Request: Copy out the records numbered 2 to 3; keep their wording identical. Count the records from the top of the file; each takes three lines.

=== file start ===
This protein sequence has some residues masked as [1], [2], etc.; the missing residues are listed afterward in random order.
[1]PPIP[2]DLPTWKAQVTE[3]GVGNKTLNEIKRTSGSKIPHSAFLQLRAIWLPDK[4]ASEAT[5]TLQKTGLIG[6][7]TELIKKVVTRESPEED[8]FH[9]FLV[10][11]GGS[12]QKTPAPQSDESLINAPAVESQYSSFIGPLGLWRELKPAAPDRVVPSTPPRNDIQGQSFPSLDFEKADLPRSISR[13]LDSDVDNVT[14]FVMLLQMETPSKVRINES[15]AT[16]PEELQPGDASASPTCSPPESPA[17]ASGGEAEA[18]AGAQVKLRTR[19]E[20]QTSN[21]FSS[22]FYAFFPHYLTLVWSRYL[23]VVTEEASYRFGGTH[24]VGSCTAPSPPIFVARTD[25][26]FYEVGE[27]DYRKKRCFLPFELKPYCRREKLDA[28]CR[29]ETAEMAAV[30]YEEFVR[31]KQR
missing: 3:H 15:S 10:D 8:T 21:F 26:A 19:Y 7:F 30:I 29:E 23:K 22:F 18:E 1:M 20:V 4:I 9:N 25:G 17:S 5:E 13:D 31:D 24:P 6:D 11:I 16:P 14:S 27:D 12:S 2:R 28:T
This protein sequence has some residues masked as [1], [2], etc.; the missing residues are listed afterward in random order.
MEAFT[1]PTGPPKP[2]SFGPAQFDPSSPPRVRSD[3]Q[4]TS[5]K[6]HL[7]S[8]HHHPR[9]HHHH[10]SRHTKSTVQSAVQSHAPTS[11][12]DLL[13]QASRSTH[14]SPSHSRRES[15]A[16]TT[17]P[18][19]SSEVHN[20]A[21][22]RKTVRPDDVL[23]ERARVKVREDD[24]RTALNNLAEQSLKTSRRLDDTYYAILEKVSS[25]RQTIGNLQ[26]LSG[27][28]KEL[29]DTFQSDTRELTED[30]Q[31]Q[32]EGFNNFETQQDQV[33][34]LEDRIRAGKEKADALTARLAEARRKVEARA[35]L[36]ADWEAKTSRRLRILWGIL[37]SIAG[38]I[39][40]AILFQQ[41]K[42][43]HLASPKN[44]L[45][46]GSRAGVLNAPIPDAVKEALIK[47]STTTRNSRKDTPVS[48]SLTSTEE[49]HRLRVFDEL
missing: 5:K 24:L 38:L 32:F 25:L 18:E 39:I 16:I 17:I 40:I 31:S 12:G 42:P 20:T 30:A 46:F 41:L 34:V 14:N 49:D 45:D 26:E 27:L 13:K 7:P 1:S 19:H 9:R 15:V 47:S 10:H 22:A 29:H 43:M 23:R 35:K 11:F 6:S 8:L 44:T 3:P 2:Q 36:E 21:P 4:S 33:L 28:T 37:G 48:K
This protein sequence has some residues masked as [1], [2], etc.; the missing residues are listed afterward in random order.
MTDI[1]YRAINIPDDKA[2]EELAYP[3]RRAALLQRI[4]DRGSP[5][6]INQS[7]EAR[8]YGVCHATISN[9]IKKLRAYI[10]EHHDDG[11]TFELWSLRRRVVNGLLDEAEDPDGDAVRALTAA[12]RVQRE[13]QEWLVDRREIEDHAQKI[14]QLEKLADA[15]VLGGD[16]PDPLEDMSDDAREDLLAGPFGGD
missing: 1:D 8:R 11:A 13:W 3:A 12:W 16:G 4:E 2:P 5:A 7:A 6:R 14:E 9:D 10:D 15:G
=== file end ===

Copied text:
This protein sequence has some residues masked as [1], [2], etc.; the missing residues are listed afterward in random order.
MEAFT[1]PTGPPKP[2]SFGPAQFDPSSPPRVRSD[3]Q[4]TS[5]K[6]HL[7]S[8]HHHPR[9]HHHH[10]SRHTKSTVQSAVQSHAPTS[11][12]DLL[13]QASRSTH[14]SPSHSRRES[15]A[16]TT[17]P[18][19]SSEVHN[20]A[21][22]RKTVRPDDVL[23]ERARVKVREDD[24]RTALNNLAEQSLKTSRRLDDTYYAILEKVSS[25]RQTIGNLQ[26]LSG[27][28]KEL[29]DTFQSDTRELTED[30]Q[31]Q[32]EGFNNFETQQDQV[33][34]LEDRIRAGKEKADALTARLAEARRKVEARA[35]L[36]ADWEAKTSRRLRILWGIL[37]SIAG[38]I[39][40]AILFQQ[41]K[42][43]HLASPKN[44]L[45][46]GSRAGVLNAPIPDAVKEALIK[47]STTTRNSRKDTPVS[48]SLTSTEE[49]HRLRVFDEL
missing: 5:K 24:L 38:L 32:F 25:L 18:E 39:I 16:I 17:I 40:I 31:S 12:G 42:P 20:T 30:A 46:F 41:L 34:V 14:N 49:D 45:D 26:E 27:L 13:K 7:P 1:S 19:H 9:R 15:V 47:S 10:H 22:A 29:H 43:M 23:R 35:K 11:F 6:S 8:L 44:T 3:P 2:Q 36:E 21:P 4:S 33:L 28:T 37:G 48:K
This protein sequence has some residues masked as [1], [2], etc.; the missing residues are listed afterward in random order.
MTDI[1]YRAINIPDDKA[2]EELAYP[3]RRAALLQRI[4]DRGSP[5][6]INQS[7]EAR[8]YGVCHATISN[9]IKKLRAYI[10]EHHDDG[11]TFELWSLRRRVVNGLLDEAEDPDGDAVRALTAA[12]RVQRE[13]QEWLVDRREIEDHAQKI[14]QLEKLADA[15]VLGGD[16]PDPLEDMSDDAREDLLAGPFGGD
missing: 1:D 8:R 11:A 13:W 3:A 12:W 16:G 4:E 2:P 5:A 7:A 6:R 14:E 9:D 10:D 15:G